Robert Anthony Quinones, 29, is charged with kidnapping and assault in a standoff Monday at Winn Army Community Hospital at Fort Stewart, 40 miles southwest of Savannah. His mother says he acted in a "desperate cry for help" because he suffers from post-traumatic stress disorder.
Quinones is also charged with threatening to kill President Barack Obama and former President Bill Clinton. According to court documents, investigators say he told them after his arrest that he was plotting to assassinate both men.
U.S. Magistrate Judge G.R. Smith ordered Quinones to remain in jail and noted portions of his case could be put on hold pending results of whether he's mentally competent to stand trial.
"We think that's an important step," Karl Christian Zipperer, Quinones' court-appointed defense attorney, said of the evaluation. He declined to comment further on the case.
Quinones did not speak during the short hearing Wednesday. Before the judge arrived, he politely answered a courtroom assistant who asked Quinones how to pronounce his name. He also turned and waved to his mother, who sat crying in back of the courtroom.
Army officials say Quinones was carrying a semiautomatic rifle and three other guns, none of them military issue, when he entered the Army hospital's emergency room at 4 a.m. Monday.
They say he held three workers hostage and demanded mental treatment until negotiators persuaded him to drop his weapons and surrender peacefully. No one was injured.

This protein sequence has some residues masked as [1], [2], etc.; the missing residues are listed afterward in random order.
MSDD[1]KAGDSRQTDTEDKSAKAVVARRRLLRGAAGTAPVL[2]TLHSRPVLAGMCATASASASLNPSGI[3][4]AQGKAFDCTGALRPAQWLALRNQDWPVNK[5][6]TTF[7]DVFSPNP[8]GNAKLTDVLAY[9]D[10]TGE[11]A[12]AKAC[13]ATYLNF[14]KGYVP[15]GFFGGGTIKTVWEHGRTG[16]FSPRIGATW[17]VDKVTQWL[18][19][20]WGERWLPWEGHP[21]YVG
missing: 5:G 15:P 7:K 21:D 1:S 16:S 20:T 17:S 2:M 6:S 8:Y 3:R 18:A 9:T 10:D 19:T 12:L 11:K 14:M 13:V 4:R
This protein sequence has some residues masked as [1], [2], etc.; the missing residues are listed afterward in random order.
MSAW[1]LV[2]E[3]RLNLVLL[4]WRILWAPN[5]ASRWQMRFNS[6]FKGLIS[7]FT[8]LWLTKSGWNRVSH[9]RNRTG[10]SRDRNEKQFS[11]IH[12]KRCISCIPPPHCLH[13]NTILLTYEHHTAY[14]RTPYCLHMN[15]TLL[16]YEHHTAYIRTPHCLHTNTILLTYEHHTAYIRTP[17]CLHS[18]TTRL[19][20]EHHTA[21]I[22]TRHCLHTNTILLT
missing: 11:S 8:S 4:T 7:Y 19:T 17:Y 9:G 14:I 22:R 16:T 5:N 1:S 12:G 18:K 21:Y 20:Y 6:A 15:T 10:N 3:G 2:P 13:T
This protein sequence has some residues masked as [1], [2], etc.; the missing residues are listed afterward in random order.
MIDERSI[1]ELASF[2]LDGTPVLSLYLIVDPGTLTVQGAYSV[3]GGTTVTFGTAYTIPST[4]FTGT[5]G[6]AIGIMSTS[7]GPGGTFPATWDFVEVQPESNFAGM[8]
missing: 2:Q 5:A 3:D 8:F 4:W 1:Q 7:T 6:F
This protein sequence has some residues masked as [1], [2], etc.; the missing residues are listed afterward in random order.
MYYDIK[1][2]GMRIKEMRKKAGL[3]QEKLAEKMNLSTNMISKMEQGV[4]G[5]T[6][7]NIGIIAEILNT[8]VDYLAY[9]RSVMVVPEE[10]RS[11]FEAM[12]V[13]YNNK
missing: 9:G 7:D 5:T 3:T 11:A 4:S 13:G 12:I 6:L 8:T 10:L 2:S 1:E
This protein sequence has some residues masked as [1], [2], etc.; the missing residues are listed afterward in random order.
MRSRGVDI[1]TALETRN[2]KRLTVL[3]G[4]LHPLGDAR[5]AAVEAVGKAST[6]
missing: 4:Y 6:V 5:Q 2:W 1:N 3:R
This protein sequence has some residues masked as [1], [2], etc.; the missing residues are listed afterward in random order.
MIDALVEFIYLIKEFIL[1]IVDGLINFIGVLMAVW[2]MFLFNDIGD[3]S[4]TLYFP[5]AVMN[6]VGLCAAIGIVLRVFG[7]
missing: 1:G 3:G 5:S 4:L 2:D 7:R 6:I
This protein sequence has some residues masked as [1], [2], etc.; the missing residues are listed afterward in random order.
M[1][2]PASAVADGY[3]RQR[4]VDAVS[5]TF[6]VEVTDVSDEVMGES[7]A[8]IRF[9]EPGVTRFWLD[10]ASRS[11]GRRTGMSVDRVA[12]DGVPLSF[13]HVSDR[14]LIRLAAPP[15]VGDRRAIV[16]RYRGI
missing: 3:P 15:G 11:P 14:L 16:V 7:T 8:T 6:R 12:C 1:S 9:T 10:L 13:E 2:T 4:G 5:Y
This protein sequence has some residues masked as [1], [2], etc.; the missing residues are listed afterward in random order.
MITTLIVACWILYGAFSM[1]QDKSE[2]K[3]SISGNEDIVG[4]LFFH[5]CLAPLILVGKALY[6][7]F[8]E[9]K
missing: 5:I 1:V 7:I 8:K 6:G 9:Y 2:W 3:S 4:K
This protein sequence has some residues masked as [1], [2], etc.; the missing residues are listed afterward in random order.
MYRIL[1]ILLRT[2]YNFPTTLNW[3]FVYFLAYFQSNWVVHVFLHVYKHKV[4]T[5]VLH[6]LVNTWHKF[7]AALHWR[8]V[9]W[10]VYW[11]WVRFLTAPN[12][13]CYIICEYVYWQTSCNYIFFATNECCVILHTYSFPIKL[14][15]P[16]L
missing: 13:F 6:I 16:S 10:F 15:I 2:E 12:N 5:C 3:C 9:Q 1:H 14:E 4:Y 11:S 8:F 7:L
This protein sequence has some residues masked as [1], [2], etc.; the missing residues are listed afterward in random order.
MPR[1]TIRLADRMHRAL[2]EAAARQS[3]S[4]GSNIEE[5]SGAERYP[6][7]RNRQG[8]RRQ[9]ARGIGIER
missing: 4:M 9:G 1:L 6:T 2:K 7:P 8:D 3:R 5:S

An affidavit filed in court by FBI and Secret Service agents who interviewed Quinones after his arrest says the suspect told them he had studied sniper tactics and Secret Service protocols because he planned to kill Obama and Clinton.
Court records say the agents asked Quinones if he'd carry out the assassinations given a chance and he replied: "Yes. On a scale of 1 to 10 about being serious, I am a 10."
Janet Gladwell, Quinones' mother, left the courthouse without speaking to reporters.
After charges were filed against her son Tuesday, Gladwell said he was diagnosed with post-traumatic stress disorder after serving a 15-month combat tour in Iraq with his Army infantry unit three years ago.
Gladwell said her son had been stationed at Fort Lewis, Wash., but moved into her home in Hinesville next to Fort Stewart in February after Quinones was medically discharged from the Army.
"The reason he was at the hospital the other night was to seek some treatment," Gladwell said Tuesday. "He's been diagnosed as being ill and this was a desperate cry for help."